“His life is a movie. What he’s been through the last five, six years, I mean, it’s the American Dream, the power of believing in yourself, the power of opportunity,” Boals said. “Five years ago, he was six feet tall, 140 pounds, scored 52 points his whole senior year. Now he’s six foot four, almost 190 pounds, playing in the NCAA Tournament, and just a phenomenal person, and what he’s persevered through, he deserves everything that he’s earning, and just a fun kid to be around, a great student of the game, someone who makes his teammates better, and he’ll be the first to deflect every amount of attention on him and put it on his teammates. You know, we have five guys that average double figures and six averages nine points. And he really sets the tone for the unselfishness.”
UVA coach Tony Bennett compares Preston to former Cavaliers star Ty Jerome. You’ll also hear references to LaMelo Ball.
“I was at Ohio State for seven years, and was fortunate enough to coach Evan Turner and D’Angelo Russell. And both of those two had elite vision. And Jason’s the same way,” Boals said. “He sees things develop before they happen. He can see how the defense’s guarding certain actions, what pass will be there. And, you know, some of his turnovers, quite honestly, are the right passes that his teammates might not have seen. He’s got that vision, and creates double teams off ball screens and drives to be able to get open shots for everybody.”
Everything runs through Preston, who started getting national attention after putting up 31 points and eight assists in a 77-75 loss to Illinois in November.
Preston (16.6 ppg, 7.2 assists/g, 6.8 rebounds/g, 53.0% FG, 40.8% 3FG) is adept at getting into the paint, drawing open looks on the perimeter for 6’8” junior Ben Vander Plas (12.8 ppg, 5.7 rebounds/g, 3.8 assists/g, 43.9% FG, 35.6% 3FG) and 6’5” sophomore Ben Roderick (12.4 ppg, 48.7% FG, 40.7% 3FG) and in the lane for 6’8” senior Dwight Wilson (14.9 ppg, 7.5 rebounds/g, 66.5% FG).
Wilson might be your other key guy. The James Madison transfer was a late addition to the roster for 2020-2021.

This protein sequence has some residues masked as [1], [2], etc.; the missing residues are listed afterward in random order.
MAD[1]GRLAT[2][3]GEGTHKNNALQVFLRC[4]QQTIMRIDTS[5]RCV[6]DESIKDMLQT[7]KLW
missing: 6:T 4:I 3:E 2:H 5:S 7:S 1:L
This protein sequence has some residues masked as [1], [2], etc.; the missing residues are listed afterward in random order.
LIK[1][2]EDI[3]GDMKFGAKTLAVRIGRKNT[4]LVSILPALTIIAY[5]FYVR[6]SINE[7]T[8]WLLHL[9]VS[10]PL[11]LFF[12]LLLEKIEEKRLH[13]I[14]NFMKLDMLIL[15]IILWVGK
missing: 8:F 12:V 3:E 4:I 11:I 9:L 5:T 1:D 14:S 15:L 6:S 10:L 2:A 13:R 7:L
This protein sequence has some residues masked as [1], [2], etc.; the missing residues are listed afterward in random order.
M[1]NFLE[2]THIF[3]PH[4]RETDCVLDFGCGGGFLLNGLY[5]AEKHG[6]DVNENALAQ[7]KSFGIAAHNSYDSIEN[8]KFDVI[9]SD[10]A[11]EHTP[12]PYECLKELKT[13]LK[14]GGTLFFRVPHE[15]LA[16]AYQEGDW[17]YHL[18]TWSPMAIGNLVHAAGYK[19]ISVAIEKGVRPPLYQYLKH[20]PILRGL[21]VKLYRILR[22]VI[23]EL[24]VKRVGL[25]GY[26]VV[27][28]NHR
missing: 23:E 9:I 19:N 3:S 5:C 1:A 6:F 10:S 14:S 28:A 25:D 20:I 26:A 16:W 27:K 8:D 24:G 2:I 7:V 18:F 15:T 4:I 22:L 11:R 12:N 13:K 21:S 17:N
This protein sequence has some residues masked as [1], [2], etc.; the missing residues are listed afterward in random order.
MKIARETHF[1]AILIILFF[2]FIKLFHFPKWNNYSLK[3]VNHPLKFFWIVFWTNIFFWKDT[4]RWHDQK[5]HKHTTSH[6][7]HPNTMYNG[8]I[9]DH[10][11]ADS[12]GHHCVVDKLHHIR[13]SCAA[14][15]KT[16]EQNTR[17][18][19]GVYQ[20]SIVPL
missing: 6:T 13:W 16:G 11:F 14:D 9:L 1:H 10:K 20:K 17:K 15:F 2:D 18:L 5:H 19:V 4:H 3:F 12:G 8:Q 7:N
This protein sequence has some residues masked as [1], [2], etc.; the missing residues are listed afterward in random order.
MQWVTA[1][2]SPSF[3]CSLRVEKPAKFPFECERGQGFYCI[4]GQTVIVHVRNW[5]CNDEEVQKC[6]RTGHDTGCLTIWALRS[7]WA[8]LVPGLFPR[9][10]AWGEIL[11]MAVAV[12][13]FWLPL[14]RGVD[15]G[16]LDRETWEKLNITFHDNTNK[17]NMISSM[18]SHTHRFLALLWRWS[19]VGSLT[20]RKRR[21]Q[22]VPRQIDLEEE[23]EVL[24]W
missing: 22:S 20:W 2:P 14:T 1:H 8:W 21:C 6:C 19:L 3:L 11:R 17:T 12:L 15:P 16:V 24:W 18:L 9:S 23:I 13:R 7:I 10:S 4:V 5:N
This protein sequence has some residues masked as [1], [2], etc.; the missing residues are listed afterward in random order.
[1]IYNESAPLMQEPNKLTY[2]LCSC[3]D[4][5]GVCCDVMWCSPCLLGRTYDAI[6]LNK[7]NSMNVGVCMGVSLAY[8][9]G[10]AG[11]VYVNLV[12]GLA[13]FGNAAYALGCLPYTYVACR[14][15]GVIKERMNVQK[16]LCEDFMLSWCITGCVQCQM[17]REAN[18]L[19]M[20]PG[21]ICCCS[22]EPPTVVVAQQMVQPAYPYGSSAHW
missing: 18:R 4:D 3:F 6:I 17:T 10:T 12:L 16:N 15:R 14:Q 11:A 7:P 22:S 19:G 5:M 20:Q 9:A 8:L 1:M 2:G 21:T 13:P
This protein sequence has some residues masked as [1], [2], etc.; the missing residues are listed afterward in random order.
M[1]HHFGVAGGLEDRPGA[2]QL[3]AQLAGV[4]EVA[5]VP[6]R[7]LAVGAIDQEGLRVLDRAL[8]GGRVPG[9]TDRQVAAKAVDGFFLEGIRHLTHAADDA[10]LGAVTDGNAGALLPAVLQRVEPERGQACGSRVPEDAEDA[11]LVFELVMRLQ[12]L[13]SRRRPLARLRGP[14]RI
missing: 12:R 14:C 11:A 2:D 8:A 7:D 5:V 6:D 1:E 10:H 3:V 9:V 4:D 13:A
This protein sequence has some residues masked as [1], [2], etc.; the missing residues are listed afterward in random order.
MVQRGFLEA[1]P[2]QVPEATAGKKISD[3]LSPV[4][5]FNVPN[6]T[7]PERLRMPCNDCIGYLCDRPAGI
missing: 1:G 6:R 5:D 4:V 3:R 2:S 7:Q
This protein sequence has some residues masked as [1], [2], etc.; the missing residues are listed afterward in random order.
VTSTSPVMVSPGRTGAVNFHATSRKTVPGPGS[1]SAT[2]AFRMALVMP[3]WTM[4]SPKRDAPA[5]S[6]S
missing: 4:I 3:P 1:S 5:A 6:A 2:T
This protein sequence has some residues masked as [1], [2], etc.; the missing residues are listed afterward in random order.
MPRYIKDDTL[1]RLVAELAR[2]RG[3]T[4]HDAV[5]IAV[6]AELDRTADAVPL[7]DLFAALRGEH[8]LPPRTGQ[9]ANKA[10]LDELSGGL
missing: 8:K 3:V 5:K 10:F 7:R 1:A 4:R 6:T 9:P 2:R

“He was going to sit out this year, and we did an appeal. We didn’t find out until the Sunday before we left for Illinois. We’re leaving on Monday. We found out the day before that he was going to be eligible. He’s a big reason why we’ve been successful this year,” Boals said.
The game plan will be to try to attack with Preston from the perimeter and Wilson from the post. Boals isn’t buying the notion that it will somehow be easier against this Virginia team because this year’s group isn’t as stout on the defensive end as previous incarnations.
“Everyone’s like, well, their defense isn’t their defense this year. I’m like, well, it’s really good,” Boals said, shifting the talk to the Virginia offense, which ranks 12th nationally in efficiency, per KenPom.com.
“If you look at their offensive numbers, they’re more efficient offensively this year than their defense, and that’s saying something. I think (Kihei) Clark is a great player. You look at him physically, and that’s a mistake. You look at his shooting percentage, that’s a mistake. Because he hits big-time shots, and really is the head of the snake. He just makes everyone better, gets in the lane when he wants to, and gets open shots for (Trey) Murphy on the wing, (Sam) Hauser, and so I think, like you said, there’s multiple guys who can score different ways.
“Really, they make you they wait until you make a mistake defensively to capitalize on it. OK, you’re going to chase over the flare screen, that’s fine. We’ll rescreen you. You’re going to go under the first screen. OK, well, we’ll bump it and get a shot off. So, they pose a lot of problems for us. And we’ve just got to make sure that we try to keep the ball in front as much as we can.”
Story by Chris Graham